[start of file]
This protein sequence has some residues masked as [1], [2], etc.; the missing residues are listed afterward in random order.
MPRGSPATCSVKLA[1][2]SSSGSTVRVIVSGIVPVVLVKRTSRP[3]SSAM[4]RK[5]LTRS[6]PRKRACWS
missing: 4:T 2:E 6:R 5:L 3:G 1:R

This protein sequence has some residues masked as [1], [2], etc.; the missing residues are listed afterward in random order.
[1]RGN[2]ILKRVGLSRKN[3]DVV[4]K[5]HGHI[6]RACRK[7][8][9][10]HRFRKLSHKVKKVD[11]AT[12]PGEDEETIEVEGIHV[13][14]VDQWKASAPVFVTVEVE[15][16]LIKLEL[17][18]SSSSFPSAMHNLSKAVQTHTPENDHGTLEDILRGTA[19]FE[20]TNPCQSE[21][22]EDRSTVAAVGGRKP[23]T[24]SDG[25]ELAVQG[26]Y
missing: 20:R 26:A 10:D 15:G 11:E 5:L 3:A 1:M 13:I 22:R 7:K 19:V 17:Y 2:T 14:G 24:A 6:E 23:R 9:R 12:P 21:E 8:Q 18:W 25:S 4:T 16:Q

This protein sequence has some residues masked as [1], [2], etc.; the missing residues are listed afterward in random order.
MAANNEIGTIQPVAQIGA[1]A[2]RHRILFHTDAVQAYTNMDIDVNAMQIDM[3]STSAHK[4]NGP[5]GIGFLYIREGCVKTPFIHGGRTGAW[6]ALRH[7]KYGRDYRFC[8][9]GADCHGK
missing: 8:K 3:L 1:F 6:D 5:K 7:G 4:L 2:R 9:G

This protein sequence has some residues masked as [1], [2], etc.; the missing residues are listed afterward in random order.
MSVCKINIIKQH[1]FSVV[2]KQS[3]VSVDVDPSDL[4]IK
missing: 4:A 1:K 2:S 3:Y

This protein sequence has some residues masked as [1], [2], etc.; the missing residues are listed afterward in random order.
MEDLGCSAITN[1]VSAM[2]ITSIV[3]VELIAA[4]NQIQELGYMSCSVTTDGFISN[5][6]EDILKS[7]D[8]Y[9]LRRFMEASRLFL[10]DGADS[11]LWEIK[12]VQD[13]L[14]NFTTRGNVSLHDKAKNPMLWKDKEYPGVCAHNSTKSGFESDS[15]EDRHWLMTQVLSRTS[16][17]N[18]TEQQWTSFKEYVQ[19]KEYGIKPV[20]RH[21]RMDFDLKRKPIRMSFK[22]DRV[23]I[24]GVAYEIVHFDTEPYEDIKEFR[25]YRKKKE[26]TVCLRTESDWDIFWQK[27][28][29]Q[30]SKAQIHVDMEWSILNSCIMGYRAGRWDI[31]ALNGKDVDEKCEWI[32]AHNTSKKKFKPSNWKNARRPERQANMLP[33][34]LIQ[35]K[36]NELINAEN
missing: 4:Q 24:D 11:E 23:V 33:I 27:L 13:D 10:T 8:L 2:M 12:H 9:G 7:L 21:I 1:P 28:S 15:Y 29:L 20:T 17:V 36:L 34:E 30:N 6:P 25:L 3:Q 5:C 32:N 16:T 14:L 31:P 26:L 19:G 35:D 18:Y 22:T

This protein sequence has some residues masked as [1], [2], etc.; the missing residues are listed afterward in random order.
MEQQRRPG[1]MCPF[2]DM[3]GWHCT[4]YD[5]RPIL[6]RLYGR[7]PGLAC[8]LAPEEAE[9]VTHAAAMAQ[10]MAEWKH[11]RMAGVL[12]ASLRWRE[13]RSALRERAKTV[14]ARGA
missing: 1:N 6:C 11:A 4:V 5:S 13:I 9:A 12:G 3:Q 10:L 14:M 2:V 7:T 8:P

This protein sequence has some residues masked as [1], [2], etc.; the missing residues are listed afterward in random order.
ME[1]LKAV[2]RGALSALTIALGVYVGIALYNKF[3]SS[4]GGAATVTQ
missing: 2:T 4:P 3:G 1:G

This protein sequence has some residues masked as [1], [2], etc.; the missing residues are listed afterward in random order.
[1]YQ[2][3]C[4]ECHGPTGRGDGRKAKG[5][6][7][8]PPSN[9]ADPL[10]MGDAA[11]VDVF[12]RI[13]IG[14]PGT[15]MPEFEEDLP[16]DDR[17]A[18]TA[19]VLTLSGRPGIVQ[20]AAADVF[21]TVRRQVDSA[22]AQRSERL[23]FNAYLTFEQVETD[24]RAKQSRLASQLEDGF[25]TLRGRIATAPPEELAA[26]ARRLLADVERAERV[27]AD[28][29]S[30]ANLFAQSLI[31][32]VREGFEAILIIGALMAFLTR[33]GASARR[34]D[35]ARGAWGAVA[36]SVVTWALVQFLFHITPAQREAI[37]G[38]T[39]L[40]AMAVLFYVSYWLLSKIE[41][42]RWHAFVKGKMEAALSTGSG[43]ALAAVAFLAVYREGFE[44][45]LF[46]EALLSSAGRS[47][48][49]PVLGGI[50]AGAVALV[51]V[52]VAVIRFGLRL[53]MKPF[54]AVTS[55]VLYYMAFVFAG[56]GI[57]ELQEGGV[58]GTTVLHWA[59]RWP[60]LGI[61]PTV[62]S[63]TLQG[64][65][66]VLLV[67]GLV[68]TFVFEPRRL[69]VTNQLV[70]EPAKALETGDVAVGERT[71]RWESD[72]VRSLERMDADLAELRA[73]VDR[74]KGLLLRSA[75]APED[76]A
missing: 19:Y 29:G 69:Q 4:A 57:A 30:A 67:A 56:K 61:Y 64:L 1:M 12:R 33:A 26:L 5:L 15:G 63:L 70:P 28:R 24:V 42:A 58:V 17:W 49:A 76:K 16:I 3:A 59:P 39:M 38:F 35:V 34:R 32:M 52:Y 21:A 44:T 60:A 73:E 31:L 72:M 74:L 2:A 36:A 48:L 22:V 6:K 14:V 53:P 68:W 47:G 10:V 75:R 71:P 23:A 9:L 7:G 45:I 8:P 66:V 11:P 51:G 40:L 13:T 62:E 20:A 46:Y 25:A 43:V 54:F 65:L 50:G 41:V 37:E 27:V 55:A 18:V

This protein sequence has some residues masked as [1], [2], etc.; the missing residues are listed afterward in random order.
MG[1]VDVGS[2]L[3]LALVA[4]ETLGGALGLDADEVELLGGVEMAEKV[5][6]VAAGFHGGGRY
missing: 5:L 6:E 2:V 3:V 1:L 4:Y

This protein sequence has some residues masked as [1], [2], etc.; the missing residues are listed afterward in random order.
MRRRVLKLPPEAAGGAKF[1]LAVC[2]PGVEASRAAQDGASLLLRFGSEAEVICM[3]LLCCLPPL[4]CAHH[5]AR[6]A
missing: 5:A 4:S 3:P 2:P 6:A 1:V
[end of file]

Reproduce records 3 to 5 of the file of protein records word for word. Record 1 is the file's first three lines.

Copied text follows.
This protein sequence has some residues masked as [1], [2], etc.; the missing residues are listed afterward in random order.
MAANNEIGTIQPVAQIGA[1]A[2]RHRILFHTDAVQAYTNMDIDVNAMQIDM[3]STSAHK[4]NGP[5]GIGFLYIREGCVKTPFIHGGRTGAW[6]ALRH[7]KYGRDYRFC[8][9]GADCHGK
missing: 8:K 3:L 1:F 6:D 5:K 7:G 4:L 2:R 9:G

This protein sequence has some residues masked as [1], [2], etc.; the missing residues are listed afterward in random order.
MSVCKINIIKQH[1]FSVV[2]KQS[3]VSVDVDPSDL[4]IK
missing: 4:A 1:K 2:S 3:Y

This protein sequence has some residues masked as [1], [2], etc.; the missing residues are listed afterward in random order.
MEDLGCSAITN[1]VSAM[2]ITSIV[3]VELIAA[4]NQIQELGYMSCSVTTDGFISN[5][6]EDILKS[7]D[8]Y[9]LRRFMEASRLFL[10]DGADS[11]LWEIK[12]VQD[13]L[14]NFTTRGNVSLHDKAKNPMLWKDKEYPGVCAHNSTKSGFESDS[15]EDRHWLMTQVLSRTS[16][17]N[18]TEQQWTSFKEYVQ[19]KEYGIKPV[20]RH[21]RMDFDLKRKPIRMSFK[22]DRV[23]I[24]GVAYEIVHFDTEPYEDIKEFR[25]YRKKKE[26]TVCLRTESDWDIFWQK[27][28][29]Q[30]SKAQIHVDMEWSILNSCIMGYRAGRWDI[31]ALNGKDVDEKCEWI[32]AHNTSKKKFKPSNWKNARRPERQANMLP[33][34]LIQ[35]K[36]NELINAEN
missing: 4:Q 24:D 11:E 23:V 33:I 27:L 13:D 10:T 8:L 2:M 12:H 9:G 7:L 21:I 1:P 28:S 15:Y 29:L 20:T 17:V 36:L 34:E 30:N 6:P 25:L 3:Q 5:C 32:N 16:T 14:L 31:P 26:L 19:G 35:D 18:Y 22:T